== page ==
Korea’s young style icon, actor Yoo Ah In
Actor Yoo Ah In + Style
This year, the public’s overflowing fervor for Yoo Ah In was rightly explosive. Every single word of the script he spit out during the drama, the expressions of laughter and tears he showed, and the words he wrote and submitted through his mini-hompy were all captured and actively consumed on the stage of the Internet. What is it about this young man that has captured the attention of so many?
Feature Editor: Lee Ki Won | Fashion Editor: Lee Kwang Hoon
Yoo Ah In was the unique actor in whom the image of youth was vivid. Instead of being dragged by something, it was the feeling that he was saying even if he takes a bit of a circuitous route, he wants to find his own road. During one of this year’s top dramas, <Sungkyunkwan Scandal>, this image ascended to its summit. Yoo Ah In’s role of ‘Guh-roh’ was a paradoxical character who earned authority the more he threw it away. In reality, Yoo Ah In is not very different.
Though he is an actor, he communicates directly through personal media, and he actively converses with the general public through his Twitter and mini-hompy. Rather than shutting himself inside the glass room of celebrity, he breaks that mold and directly converses with his fans and influences them, too. It is a presence that was never seen from the ghostly existence of stars of the past. If the word “style” may, beyond its trivial meaning of wearing clothes well, be used also to describe the influential power of leading trends, then this man is definitely a style icon of the new generation. Though it is hard to believe, Yoo Ah In has only just passed the middle point of his 20s. It has been quite a long time since we have been this curious about an actor’s future.
Q. It’s like you’ve become a star overnight. What does it feel like?
YAI: I know what a star is. But I have tried to rise above the word of popularity, and to be honest, because I have detached myself from it, I feel extremely awkward when I hear things like that. It’s also interesting because I’ve realized that the thing I tried to keep at such a distance was something I need for my work. I don’t think of myself as a star, yet. I simply know very well where I am, and where I must go.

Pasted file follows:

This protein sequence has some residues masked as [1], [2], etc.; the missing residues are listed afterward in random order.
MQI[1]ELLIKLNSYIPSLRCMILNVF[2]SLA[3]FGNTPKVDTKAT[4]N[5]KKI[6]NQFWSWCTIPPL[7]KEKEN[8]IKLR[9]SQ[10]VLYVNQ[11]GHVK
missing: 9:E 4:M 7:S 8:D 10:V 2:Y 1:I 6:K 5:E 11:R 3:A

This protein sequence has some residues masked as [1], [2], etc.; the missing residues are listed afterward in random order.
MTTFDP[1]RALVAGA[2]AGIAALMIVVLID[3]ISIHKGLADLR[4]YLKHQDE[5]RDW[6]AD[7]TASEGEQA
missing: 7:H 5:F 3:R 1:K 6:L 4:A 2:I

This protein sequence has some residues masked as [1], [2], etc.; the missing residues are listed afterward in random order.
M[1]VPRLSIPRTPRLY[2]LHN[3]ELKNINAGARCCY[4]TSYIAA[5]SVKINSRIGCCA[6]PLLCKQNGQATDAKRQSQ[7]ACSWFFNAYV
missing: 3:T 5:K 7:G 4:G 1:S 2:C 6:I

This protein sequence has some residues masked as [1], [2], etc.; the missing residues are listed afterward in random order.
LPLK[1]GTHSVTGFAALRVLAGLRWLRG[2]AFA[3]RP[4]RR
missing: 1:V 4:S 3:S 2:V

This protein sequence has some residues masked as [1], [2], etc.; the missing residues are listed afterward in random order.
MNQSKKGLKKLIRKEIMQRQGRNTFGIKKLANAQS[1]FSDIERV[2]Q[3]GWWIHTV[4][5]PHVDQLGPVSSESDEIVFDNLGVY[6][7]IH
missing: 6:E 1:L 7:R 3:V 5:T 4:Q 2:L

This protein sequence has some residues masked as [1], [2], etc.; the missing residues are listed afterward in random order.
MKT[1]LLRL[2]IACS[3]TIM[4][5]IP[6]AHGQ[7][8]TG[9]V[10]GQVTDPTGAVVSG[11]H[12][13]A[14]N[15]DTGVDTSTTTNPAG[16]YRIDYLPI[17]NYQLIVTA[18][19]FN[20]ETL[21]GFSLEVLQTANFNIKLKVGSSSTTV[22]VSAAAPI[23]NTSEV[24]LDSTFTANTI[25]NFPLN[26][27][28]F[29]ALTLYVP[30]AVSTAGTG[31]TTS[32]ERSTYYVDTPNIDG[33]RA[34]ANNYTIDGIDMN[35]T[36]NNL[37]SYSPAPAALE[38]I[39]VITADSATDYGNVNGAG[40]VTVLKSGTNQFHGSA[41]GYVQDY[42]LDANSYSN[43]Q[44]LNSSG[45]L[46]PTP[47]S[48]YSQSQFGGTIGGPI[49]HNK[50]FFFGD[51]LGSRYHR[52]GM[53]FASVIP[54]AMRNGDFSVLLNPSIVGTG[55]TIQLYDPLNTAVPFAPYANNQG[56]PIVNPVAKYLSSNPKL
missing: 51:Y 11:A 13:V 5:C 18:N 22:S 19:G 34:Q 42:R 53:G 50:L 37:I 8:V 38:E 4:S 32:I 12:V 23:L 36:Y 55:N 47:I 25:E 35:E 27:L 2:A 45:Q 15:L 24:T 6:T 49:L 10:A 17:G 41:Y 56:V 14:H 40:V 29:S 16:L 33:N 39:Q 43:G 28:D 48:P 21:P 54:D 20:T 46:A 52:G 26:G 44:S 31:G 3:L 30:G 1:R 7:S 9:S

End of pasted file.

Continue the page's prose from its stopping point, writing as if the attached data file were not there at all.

Q. What has changed the most in the last few years?
YAI: My past self was severely obsessive-compulsive, and I shut myself up inside a hard shell. But when I think about it now, I think that was a time I very much needed. Now I’ve become much more flexible. But it is still hard to wear the same clothes and speak the same way and put on the same pose [that I do normally] when I’m in front of the camera.
Q. Are you someone who can’t be fake on broadcasts?
YAI: Of course I can act like a sly fox, but wouldn’t that be so uninteresting? I’m also a member of the general public, and when I see something like that I get so fed up with it.
Q. Unlike other stars, you don’t seem like you’re hanging up in the air. It feels like one of your feet is firmly planted on the ground. Nor does it feel like you are normally too worried about protecting your image.
YAI: I think a great deal about my image. Having said that, I’m not in constant fear over making small mistakes. I think about the very large image that the name Yoo Ah In could elicit. I want to form a very large and free image. I think it’s possible if I keep a true heart and don’t act stupidly.
Q. I feel like your way of strongly throwing out words might often cause you to be misunderstood.